Earth Today | Adaptation Fund launches new grants to accelerate innovation
BUILDING ON its pioneering, effective and scalable adaptation actions on the ground, the Adaptation Fund launched three new small grant-funding windows during the recent global climate change conference, held in Katowice, Poland.
"The new funding windows were approved at the Fund's board meeting in October and build on its excellent work across action, innovation, and learning and sharing in adaptation. They are a key component in the implementation of the Fund's five-year, medium-term strategy from 2018-2022," said a release from the Fund's secretariat.
The new grants total US$5 million initially and are available now to the Fund's national implementing entities (NIEs) under its pioneering Direct Access modality, which builds country capacities and fosters ownership in adaptation.
The grants will contribute to implement the Fund's medium-term strategy to respond to the urgency of climate change by accelerating and enhancing the quality of adaptation actions in developing countries, scaling up innovative and quality projects, and disseminating knowledge of effective Fund actions.
Innovative, concrete, effective and scalable Fund projects have been common themes across several of the Fund's events at the recent Poland talks.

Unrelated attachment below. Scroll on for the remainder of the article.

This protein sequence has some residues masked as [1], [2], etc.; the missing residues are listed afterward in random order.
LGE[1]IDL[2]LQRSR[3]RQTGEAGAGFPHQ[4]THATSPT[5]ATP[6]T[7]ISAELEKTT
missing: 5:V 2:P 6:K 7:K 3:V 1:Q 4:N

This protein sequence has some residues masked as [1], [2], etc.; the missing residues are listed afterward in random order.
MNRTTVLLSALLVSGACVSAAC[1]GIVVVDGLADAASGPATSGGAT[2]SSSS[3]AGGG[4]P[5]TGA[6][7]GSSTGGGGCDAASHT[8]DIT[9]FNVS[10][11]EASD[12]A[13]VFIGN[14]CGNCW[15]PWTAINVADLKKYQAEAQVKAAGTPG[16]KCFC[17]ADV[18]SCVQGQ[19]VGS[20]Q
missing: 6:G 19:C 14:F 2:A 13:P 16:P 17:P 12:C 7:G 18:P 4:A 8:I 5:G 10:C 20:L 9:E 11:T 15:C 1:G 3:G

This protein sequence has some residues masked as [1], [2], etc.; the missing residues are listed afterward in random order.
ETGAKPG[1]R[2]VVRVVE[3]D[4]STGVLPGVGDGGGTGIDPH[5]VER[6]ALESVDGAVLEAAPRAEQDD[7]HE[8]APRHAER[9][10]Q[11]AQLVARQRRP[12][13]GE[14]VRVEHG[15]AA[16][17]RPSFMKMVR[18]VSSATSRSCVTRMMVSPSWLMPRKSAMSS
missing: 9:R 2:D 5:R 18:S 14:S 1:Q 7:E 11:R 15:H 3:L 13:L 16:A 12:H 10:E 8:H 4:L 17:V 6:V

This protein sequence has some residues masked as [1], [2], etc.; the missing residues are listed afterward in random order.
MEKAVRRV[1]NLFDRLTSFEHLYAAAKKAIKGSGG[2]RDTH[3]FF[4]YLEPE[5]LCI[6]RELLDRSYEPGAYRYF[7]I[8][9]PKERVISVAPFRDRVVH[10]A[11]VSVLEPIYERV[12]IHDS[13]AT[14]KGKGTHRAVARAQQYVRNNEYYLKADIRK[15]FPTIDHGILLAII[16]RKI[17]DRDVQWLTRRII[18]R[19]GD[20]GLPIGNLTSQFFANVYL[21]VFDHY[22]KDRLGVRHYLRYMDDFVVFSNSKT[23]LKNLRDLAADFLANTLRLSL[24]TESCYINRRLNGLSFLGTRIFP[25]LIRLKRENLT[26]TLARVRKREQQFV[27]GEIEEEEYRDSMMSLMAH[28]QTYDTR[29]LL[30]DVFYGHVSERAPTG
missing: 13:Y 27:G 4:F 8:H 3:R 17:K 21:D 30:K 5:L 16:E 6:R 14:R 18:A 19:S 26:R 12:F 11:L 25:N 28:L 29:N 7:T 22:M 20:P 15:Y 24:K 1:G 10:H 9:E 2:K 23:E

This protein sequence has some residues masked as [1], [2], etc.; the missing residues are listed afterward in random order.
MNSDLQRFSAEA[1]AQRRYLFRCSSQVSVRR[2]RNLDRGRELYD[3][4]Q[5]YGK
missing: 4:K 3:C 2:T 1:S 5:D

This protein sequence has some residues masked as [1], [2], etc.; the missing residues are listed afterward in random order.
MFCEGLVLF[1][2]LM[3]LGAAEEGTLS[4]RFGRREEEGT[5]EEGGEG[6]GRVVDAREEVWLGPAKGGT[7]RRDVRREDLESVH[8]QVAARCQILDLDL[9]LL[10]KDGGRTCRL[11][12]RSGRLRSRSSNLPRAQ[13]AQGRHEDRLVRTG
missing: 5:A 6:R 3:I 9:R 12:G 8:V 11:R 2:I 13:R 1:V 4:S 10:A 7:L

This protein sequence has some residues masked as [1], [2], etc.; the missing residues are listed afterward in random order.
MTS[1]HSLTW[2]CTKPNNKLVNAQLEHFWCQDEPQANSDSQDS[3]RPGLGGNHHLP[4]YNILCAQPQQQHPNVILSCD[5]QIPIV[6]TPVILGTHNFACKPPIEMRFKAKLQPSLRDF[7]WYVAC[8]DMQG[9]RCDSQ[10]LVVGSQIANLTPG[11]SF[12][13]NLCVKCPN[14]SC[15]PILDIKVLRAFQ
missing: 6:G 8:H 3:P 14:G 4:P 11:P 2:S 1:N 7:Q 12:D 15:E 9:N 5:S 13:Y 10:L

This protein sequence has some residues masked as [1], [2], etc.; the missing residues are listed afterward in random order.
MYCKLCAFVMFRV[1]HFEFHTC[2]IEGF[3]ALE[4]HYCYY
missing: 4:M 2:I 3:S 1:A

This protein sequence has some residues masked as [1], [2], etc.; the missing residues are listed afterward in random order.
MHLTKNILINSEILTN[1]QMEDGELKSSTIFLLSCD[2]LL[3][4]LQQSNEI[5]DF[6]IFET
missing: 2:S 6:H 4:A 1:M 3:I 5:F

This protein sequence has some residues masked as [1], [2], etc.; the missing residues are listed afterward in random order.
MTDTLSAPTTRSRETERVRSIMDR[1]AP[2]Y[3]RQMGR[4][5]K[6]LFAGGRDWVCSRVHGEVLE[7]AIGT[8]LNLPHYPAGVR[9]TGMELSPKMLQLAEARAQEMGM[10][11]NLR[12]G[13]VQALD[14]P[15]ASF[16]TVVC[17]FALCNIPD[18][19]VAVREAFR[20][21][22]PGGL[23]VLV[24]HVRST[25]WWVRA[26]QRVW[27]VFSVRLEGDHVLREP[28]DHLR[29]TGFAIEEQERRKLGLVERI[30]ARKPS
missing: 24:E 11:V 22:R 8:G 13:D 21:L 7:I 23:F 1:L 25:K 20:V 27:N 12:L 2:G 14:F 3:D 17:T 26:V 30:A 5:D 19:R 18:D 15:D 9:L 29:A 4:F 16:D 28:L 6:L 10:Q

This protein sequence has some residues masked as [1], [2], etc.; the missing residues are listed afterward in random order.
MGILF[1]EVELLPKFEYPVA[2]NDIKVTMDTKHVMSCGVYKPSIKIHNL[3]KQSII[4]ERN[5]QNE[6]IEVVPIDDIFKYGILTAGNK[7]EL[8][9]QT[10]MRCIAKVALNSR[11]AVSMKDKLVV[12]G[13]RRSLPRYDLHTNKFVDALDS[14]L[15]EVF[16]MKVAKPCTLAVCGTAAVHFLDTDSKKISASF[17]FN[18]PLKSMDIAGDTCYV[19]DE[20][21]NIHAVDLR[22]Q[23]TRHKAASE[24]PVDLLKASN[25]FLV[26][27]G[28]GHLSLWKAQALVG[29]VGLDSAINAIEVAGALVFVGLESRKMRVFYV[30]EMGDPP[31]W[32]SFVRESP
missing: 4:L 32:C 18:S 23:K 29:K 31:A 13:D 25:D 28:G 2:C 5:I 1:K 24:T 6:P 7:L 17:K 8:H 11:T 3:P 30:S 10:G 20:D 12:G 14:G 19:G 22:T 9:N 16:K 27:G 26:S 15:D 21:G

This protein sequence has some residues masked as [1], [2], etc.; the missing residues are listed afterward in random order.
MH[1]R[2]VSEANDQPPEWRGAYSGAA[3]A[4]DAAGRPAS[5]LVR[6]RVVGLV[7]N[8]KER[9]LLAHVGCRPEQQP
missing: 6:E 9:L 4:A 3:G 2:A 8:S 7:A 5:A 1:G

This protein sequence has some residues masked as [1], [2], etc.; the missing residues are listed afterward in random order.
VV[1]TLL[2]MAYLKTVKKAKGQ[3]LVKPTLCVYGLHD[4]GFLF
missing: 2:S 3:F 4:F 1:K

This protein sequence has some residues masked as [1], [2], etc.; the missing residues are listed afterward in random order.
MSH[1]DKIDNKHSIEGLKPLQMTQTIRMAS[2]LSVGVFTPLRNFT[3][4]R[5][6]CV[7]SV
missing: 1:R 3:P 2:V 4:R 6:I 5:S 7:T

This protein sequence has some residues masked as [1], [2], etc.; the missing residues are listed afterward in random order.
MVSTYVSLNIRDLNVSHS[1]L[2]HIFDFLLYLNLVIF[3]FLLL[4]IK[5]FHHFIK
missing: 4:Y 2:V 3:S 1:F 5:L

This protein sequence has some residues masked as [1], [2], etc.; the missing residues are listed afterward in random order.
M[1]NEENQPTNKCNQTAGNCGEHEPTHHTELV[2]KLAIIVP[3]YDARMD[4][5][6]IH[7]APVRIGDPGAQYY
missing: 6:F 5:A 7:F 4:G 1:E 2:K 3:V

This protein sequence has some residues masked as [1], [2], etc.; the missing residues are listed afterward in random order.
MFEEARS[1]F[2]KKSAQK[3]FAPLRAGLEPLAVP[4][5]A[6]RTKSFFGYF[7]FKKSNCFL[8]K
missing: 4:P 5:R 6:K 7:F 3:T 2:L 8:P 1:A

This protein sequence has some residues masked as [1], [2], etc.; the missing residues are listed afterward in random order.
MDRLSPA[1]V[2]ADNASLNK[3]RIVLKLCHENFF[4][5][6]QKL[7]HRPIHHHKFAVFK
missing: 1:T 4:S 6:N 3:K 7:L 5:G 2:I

"As we have seen by the recent IPCC (Intergovernmental Panel on Climate Change) reports and the record demand for projects that the Adaptation Fund has been receiving, it is important to respond to these challenges in innovative and diverse ways," noted Adaptation Fund Board Chair Victor Vinas in the release.
"The medium-term strategy strives to do this while building on the Fund's excellent concrete work on the ground. These new grant-funding windows are a great example of that," he added.
According to manager of the secretariat, Mikko Ollikainen: "Often, Adaptation Fund projects are the first adaptation projects on the ground in many vulnerable places around the world. Not only do our projects help vulnerable communities reduce suffering and adapt to climate change now, but they also provide valuable models that can later be replicated or scaled up by others."
"That has happened in several instances already. These grants will help to accelerate that further, as well as share knowledge of effective and innovative adaptation practices and tools," he added.
They cover three grant types: scaling up effective projects, sharing knowledge of effective actions, and accelerating innovation in adaptation. They vary from US$100,000 to US$250,000 per grant.
The Fund is also to offer innovation grants through an alternative route next year, for countries that do not have NIEs, with expected additional funding to be administered through an 'innovation facility'. Two of the Fund's multilateral implementing partners, the United Nations Development Programme and the United Nations Environment Programme (UN Environment) will serve as the new facility's funding aggregators.
The innovation facility will encourage, accelerate and foster innovation in adaptation, including through the private sector.
"The Climate Technology Centre and Network (CTCN) is pleased to bring our experience, and the expertise of our 460-plus network members, to support countries in innovating for adaptation through the new Adaptation Fund Innovation window," said Jukka Uosukainen, director of CTCN, the operational arm of the UNFCCC Technology Mechanism hosted by UN Environment.